Cot­ton Bowl:

USA TODAY Sports Weekly - - INSIDE - Paul Myer­berg

Notre Dame and Clem­son clash in what could be a closer matchup than the line in­di­cates.

Clem­son’s road to the Col­lege Foot­ball Play­off was paved by the Septem­ber de­ci­sion to swap en­trenched starter Kelly Bryant with backup Trevor Lawrence, a true fresh­man.

Notre Dame’s road to the play­off was paved by the Septem­ber de­ci­sion to swap en­trenched starter Bran­don Wim­bush with backup Ian Book, a lightly used ju­nior.

Per­haps you’re sens­ing a theme. For both teams — one that ex­pected to be here, the other that hoped to reach this point — a berth in the Cot­ton Bowl was rooted in a de­ci­sion to shift quar­ter­backs nearly mid­stream and hand the reins to an untested backup.

The de­ci­sions look bril­liant in hind­sight. Sold as a once-in-awhile sort of quar­ter­back tal­ent as a five-star re­cruit, Lawrence has more than lived up to his ad­vance billing. He enters the post­sea­son with 24 touch­down passes against four in­ter­cep­tions, with only two turnovers com­ing since he was named the starter in Septem­ber.

By com­par­i­son, Book was an un­der-re­cruited prospect not pegged for great­ness upon his ar­rival on cam­pus. But he’s been equally effec­tive: Book has thrown for 19 touch­downs while com­plet­ing more than 70 per­cent of his at­tempts since mak­ing his own move into the lineup in Septem­ber. He played his best in the season’s final month, with six touch­downs against two in­ter­cep­tions in must-win games against North­west­ern, Syra­cuse and South­ern Cal­i­for­nia.

That nei­ther Lawrence nor Book has faced the sort of pres­sure in­her­ent to a play­off game makes it difficult to pre­dict how each will fare on col­lege foot­ball’s big­gest stage. In a broader sense, how­ever, that Clem­son has been here be­fore — four years in a row, in fact — is a ma­jor as­set.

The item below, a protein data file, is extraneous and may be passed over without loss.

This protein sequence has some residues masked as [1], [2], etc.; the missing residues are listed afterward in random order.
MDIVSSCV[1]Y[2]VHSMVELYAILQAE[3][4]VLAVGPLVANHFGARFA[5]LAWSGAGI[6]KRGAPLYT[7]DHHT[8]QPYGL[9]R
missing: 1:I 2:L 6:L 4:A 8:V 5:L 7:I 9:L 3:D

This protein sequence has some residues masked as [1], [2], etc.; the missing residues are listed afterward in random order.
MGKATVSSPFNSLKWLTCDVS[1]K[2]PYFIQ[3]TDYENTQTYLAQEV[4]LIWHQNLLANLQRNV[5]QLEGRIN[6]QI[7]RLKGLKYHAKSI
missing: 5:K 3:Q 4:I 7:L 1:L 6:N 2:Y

The Tigers know how to map out the weeks be­tween the an­nounce­ment and the game it­self and how re­main fo­cused on the matchup amid the glitz and glam­our of the play­offs. Notre Dame hasn’t played for a na­tional cham­pi­onship since 2012, when it was han­dled by Alabama in one of the final pair­ings of the Bowl Cham­pi­onship Se­ries era. To not pay at­ten­tion to Clem­son’s fa­mil­iar­ity with this sort of mo­ment would be to ig­nore a fac­tor in the Tigers’ cor­ner.

An­other as­set is Clem­son’s de­fen­sive line. Notre Dame has matched up well with strong de­fen­sive fronts, as in the win against Michi­gan to open the season, but the Tigers’ front of Chris­tian Wilkins, Dex­ter Lawrence, Austin Bryant and Clelin Fer­rell will present a differ­ent test. Much like Lawrence, this group has more than de­liv­ered on its pre­sea­son prom­ise. The onus will be on Notre Dame’s offen­sive line to keep Book clean in the pocket, and this line has done a steady job in pass pro­tec­tion all season.

The matchup of Clem­son’s de­fen­sive line against Notre Dame’s offense is em­blem­atic of the larger view of the Cot­ton Bowl. Clem­son is a dou­ble-digit fa­vorite; the Ir­ish con­tinue to be un­der­dogs in the cham­pi­onship race. Mean­while, Notre Dame’s track record since Septem­ber tells the story of a team that matches up well with every op­po­nent , whether with Michi­gan’s phys­i­cal­ity or Syra­cuse’s high-pow­ered offense. In other words, the Ir­ish re­sem­ble a team that is far stronger than the sum of its parts.

The Ir­ish need to at least play to a draw in the bat­tle along the line of scrim­mage. Like­wise in turnover mar­gin, where the Ir­ish could stand to be in the black. The run­ning game needs to click. Book needs to de­liver on time. These aren’t un­reach­able goals. When it comes to the Cot­ton Bowl, the big­gest differ­ence might come in Clem­son’s room for er­ror.


Ok­la­homa head coach Lin­coln Ri­ley.


Ian Book threw 18 of his 19 TD passes af­ter be­ing named the Notre Dame starter in late Septem­ber.

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